Several years ago I received a Print Gocco for my birthday. It is a device that flashes small silkscreens to make cards and other fun stuff with. I made several screens of various designs for projects as varied as mermaid ornaments to individual doll panels to surface design on fabric for quilts. Then the company who makes the Gocco decided to quit exporting it to the US and I hoarded my remaining bulbs and screens (I have since found suppliers, but I still have to have a Very Special Project to pull out the screens and bulbs).
While quilting the quilt that never ended (it finally did, yesterday, yay!) I had lots of time to think about what I was going to do next. This piece is about 50” x 80” and there will be a lot of blue sky in the background of the wonderful red and white checked tower. What to do with that space, beyond the basic quilting, I didn’t know. However, I figured since the quilting was taking forever I could, like Scarlett O’Hara, think about it tomorrow.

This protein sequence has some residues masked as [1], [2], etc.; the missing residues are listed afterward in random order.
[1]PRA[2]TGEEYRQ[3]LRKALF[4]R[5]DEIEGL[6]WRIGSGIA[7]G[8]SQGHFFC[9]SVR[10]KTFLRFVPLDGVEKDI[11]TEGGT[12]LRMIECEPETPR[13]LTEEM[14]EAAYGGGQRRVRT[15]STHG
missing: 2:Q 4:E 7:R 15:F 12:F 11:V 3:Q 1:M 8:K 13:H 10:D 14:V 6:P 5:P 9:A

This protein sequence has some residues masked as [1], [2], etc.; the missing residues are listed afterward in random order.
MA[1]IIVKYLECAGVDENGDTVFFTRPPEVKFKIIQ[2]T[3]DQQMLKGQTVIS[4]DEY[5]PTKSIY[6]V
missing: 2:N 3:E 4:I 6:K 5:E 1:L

The answer came while changing bobbins at one point (I went through a LOT of bobbins). Make a Gocco screen from my reference photograph and screen print the quilt with lots of little white water towers (I knew that they had to be white, to help with the “realistic sky” feel of the background).
Yesterday, after I had done my happy dance upon completing the quilting, I dug out my Print Gocco. I scanned the photo into my other computer and printed it out. Then I drew on the printed image using an Ebony pencil (they have enough carbon for the Gocco to work), flashed my screen, and…
Could not find the stamping accessory attachment that I received with the Gocco. No clue if it was where the Gocco was, and the bathroom/storage room is kind of full right now due to almost every book’s projects having come home from the publisher. So I had to do it old school, using an old credit card as a squeegee.
The tower, in full and you can see the legs of other printings in the corner. It is not as detailed as the original photo, but I am still happy with how it’s turning out. I probably wouldn’t have thought of doing this had the piece not taken so long to quilt, so there is something to be said for working on big pieces that take forever to make.
Next up, heat setting and binding.